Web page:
This project updated the Northeast Terrestrial Habitat Map by remapping the Virginia coastal plain and piedmont (the previous version adopted the Southeast GAP map for these regions).
This project built off a first phase of work funded by Northeast states through the Regional Conservation Needs program by assessing the vulnerability to climate change of 7-10 additional northeastern habitat types, including forests, wetlands, and aquatic systems.
This collaborative project provided biologists and managers along the Atlantic coast with tools to predict effects of accelerating sea-level rise on the distribution of piping plover breeding habitat, test those predictions, and feed results back into the modeling framework to improve predictive
This work provides a flexible and scalable framework to assess the impacts of climate change on streamflow and stream temperature within the North Atlantic Landscape Conservation Cooperative (NALCC) region.
This project developed a series of maps depicting the distribution and probability of occurrence of marine birds in the northwestern Atlantic Ocean.
The Northeast Regional Conservation Framework Workshop, held in June 2011, provided an opportunity to step back and synthesize the results of many projects that have been completed or are underway through the Northeast Association of Fish and Wildlife Agencies Regional Conservation Needs (RCN) pr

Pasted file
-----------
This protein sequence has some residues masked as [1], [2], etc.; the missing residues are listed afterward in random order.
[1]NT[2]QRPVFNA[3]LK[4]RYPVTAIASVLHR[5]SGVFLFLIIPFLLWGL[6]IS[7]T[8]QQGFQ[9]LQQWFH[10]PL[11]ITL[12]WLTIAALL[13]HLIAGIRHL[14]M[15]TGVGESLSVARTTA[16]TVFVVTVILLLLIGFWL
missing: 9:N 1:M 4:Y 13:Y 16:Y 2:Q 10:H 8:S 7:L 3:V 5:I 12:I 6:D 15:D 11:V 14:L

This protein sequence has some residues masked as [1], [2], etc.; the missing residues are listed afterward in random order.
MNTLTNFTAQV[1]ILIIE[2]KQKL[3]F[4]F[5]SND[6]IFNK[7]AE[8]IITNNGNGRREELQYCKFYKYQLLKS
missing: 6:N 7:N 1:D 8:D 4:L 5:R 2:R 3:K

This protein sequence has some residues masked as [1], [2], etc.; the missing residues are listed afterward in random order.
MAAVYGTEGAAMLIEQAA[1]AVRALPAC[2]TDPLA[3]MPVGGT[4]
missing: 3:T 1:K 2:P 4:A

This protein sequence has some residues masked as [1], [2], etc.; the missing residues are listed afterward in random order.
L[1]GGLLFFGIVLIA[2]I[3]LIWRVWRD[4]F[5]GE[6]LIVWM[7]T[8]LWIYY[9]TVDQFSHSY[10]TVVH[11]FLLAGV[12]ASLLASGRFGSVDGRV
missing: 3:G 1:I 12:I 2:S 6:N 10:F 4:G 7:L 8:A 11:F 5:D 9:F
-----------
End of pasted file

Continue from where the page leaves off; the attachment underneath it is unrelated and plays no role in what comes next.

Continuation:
The Conservation Planning Atlas (CPA) was created to help fulfill the mission of the NALCC and to create a common platform and communication method for the partnership.
This agreement supported the Regional Conservation Opportunity Areas project, later renamed "Nature's Network," of the North Atlantic LCC partnership.
The objective of this project was to develop tools to assist managers in protecting and restoring streams for brook trout and other aquatic resources in the face of threats such as climate change and development.
In the face of rapid environmental change, a strategic approach is necessary to most efficiently target conservation actions for the hundreds of fish and wildlife species for which the agencies are responsible. One element in the strategic approach advanced by the U.S.
The Highstead Foundation worked with partners to deliver, disseminate, and communicate North Atlantic LCC science products to help advance the knowledge base, strategic conservation planning, and on-the-ground conservation success of regional conservation partnerships (RCPs).
In 2012, the North Atlantic Landscape Conservation Cooperative (NALCC) embarked on an Information
Management Needs Assessment with the goal of better understanding the information technology
The purpose of this demonstration project was to show how North Atlantic LCC science products can be used to inform conservation for a Northeast habitat and resilience "hotspot." The Trust for Public Land integrated LCC and other science products into a clearinghouse and analysis tool for parcel-
This study aids in developing a synergistic ecological-coastal resiliency framework for a significant portion of the coastal habitat on Fire Island.
Coastal change is an important issue for all coastal regions of the LCC Network, yet there are vast differences in the tools and information available across coastal regions.
This project will updated the 2008 Northeastern Aquatic Habitat Classification (NAHCS) prepared by The Nature Conservancy and the Northeast Association of Fish and Wildlife Agencies (NEAFWA).
The grant’s objectives include expansion of the LandScope Chesapeake system to support and promote the shared objectives of the Chesapeake Conservation Partnership, of which North Atlantic LCC and NatureServe are active members.